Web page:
The reason I ask is that I read further up the thread..
    In the case of the earth's magnetic field would variations in the earth's orbital characteristics and its wobble on its axis have any effect on the magnetic field orientation and intensity?

    Apologies if any of this is badly written, ill explained or confusing... I love science but I'm not very clever, and if you have to ask a good question to get a good answer then I'm under no illusions about how this may be received.

    My next question, depending on any answers which may be coming, would be regarding how a mass transfer of weight (ice) from the Arctic to the Antarctic might affect the earth's orientation in space.... does it wobble more or differently?
     
  19. May 18, 2016 #18
    I'd say that the effects of doing this on the Earth's rotation would be minimal as the arctic ice cover is really quite a thin layer compared to the bulk of most of the Earth's radius.
    Maybe if you moved the landmasses of Canada, Greenland, Scandinavia, and parts of Siberia along with the ice, well maybe.
     
  20. May 18, 2016 #19
    Food for thought...

    Are there connections between the Earth's magnetic field and climate? https://www.researchgate.net/publication/222817231_Are_there_connections_between_the_Earth's_magnetic_field_and_climate [Broken]
     
    Last edited by a moderator: May 7, 2017
  21. May 18, 2016 #20

    jim hardy

    User Avatar
    Science Advisor
    Gold Member
    2016 Award

    Thanks for the kind words Alisdair
    but
    i too was quickly out of my depth
    So in this thread i'm a noob .

    i posted the question just to explore the concept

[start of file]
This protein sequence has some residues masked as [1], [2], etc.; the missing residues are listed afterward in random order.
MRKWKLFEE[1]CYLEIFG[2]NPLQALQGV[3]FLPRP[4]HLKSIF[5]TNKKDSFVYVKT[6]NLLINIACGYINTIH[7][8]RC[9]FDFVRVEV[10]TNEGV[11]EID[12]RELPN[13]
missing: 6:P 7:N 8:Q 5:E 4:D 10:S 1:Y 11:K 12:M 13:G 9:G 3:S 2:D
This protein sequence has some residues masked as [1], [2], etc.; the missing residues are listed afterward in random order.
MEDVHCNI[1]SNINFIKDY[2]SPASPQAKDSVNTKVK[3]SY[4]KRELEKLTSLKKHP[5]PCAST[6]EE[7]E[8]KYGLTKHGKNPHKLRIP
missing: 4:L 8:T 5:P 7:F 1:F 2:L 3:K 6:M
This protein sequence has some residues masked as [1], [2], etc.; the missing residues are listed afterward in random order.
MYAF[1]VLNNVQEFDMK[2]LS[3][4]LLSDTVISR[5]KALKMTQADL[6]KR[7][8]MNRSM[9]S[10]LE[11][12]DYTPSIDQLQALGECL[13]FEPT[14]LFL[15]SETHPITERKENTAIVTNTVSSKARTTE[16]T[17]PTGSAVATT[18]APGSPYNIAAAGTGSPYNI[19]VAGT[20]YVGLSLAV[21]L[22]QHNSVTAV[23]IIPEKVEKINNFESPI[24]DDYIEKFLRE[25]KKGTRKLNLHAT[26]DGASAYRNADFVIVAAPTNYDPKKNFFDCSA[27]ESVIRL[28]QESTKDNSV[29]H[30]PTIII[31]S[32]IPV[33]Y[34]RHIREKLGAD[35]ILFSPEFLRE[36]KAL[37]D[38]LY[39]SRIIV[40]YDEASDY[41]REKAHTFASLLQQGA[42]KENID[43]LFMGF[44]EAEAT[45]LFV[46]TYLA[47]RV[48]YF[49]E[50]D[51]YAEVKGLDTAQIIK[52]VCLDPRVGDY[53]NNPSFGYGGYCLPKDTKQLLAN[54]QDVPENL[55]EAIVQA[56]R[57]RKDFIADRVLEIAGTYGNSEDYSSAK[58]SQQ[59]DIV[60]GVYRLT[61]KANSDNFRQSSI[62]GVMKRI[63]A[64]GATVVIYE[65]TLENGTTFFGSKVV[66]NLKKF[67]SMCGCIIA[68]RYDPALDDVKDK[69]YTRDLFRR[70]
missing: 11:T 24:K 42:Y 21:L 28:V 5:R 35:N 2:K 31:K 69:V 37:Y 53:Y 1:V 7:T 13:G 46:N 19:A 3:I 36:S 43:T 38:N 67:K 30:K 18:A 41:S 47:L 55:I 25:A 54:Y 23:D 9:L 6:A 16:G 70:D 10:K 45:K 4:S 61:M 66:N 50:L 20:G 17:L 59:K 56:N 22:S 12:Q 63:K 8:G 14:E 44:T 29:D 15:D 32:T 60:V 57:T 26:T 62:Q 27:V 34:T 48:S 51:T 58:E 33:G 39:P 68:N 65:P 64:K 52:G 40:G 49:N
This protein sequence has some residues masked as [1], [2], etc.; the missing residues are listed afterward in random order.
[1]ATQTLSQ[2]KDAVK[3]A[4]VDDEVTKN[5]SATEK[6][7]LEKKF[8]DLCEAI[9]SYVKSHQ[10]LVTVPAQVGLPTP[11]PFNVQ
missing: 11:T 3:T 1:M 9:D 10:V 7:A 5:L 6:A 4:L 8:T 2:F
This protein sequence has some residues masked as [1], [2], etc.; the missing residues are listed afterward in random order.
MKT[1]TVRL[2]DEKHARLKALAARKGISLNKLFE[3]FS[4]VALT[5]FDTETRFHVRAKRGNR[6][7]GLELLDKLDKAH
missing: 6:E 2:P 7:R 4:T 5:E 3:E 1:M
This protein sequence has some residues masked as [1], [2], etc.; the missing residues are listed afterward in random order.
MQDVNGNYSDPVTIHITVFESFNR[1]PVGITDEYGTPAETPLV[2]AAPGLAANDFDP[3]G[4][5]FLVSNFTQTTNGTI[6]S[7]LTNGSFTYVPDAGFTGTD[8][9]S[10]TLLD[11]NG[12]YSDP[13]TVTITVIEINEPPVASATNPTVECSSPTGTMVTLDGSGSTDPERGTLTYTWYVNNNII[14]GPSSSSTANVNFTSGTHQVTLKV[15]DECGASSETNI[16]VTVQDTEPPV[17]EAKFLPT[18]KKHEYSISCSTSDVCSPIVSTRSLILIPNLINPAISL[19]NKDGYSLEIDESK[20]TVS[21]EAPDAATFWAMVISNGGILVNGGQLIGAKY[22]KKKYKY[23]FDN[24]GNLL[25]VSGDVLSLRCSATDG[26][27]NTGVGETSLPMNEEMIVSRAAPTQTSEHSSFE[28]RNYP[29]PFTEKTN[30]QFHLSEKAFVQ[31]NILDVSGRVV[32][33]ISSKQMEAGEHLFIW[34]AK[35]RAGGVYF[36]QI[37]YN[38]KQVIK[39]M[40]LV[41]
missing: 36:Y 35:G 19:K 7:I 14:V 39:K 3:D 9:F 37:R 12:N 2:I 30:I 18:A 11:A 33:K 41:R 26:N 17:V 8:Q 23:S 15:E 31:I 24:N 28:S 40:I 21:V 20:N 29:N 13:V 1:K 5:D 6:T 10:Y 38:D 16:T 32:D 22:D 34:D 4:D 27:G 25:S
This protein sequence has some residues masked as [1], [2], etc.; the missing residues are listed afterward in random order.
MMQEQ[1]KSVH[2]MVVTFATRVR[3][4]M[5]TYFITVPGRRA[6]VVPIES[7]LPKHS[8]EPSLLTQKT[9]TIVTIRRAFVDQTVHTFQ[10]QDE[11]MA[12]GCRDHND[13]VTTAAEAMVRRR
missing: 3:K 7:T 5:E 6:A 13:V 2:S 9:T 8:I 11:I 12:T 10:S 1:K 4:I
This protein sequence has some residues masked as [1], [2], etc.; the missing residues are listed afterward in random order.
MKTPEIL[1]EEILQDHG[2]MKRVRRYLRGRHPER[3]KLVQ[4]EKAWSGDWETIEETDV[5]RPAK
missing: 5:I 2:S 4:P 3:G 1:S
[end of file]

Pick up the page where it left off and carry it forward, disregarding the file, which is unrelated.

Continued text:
I've always (since high school) been suspect of the "Earth as a Dynamo" article from 1958
    homecover.gif


    Elsasser developed his dynamo theory in 1920's . I've never heard an alternative, and perhaps for good reason.
    What will those satellites find ?

    I am no geophysicist, but
    i think the iron and nickel in earth's mantle is hotter than its Curie temperature. That means it's effectively not ferromagnetic. Not magnetic at all, in fact.
    If that's so, it seems natural that earth's driving mmf likely originates someplace else.

    No personal theories on pf, so i'll tinker with that spherical shell calculation next insomnia attack.
    Here's a history of the ideas about earth's field
    http://www.phy6.org/earthmag/dynamos2.htm
    everybody seems to look inside not outside.

    Well, i just finished a fascinating book "The Sun Kings", history of solar astronomy and our observations of earth's magnetic field.
    https://www.amazon.com/Sun-Kings-Unexpected-Carrington-Astronomy/dp/0691141266
    It tells how we have slowly come to appreciate the weather links between sun and earth and magnetism's role.
    Last chapter explains how sun's magnetic field affects earth weather through cloud formation,
    The researchers cited say sun's magnetic field modulates cosmic rays by ~12% which modulates earth's cloud cover by 4 or 5 percent . Interestingly, they tied that to Maunder and Sporer and i think Oort minima by tree rings and ice core samples..

    Cloud cover obviously affects albedo.
    I'd say it's logical to think maybe earth's own field does some modulating too.

    Check out Nasa's SOHO page
    http://sohowww.nascom.nasa.gov/

    if you find a page for those satellites watching earth's magnetic field please post link.

    old jim
     
    Last edited by a moderator: May 7, 2017
Know someone interested in this topic? Share this thread via Reddit, Google+, Twitter, or Facebook

Have something to add?
Draft saved Draft deleted



Similar Discussions: Magnetic Field from Core?
Loading...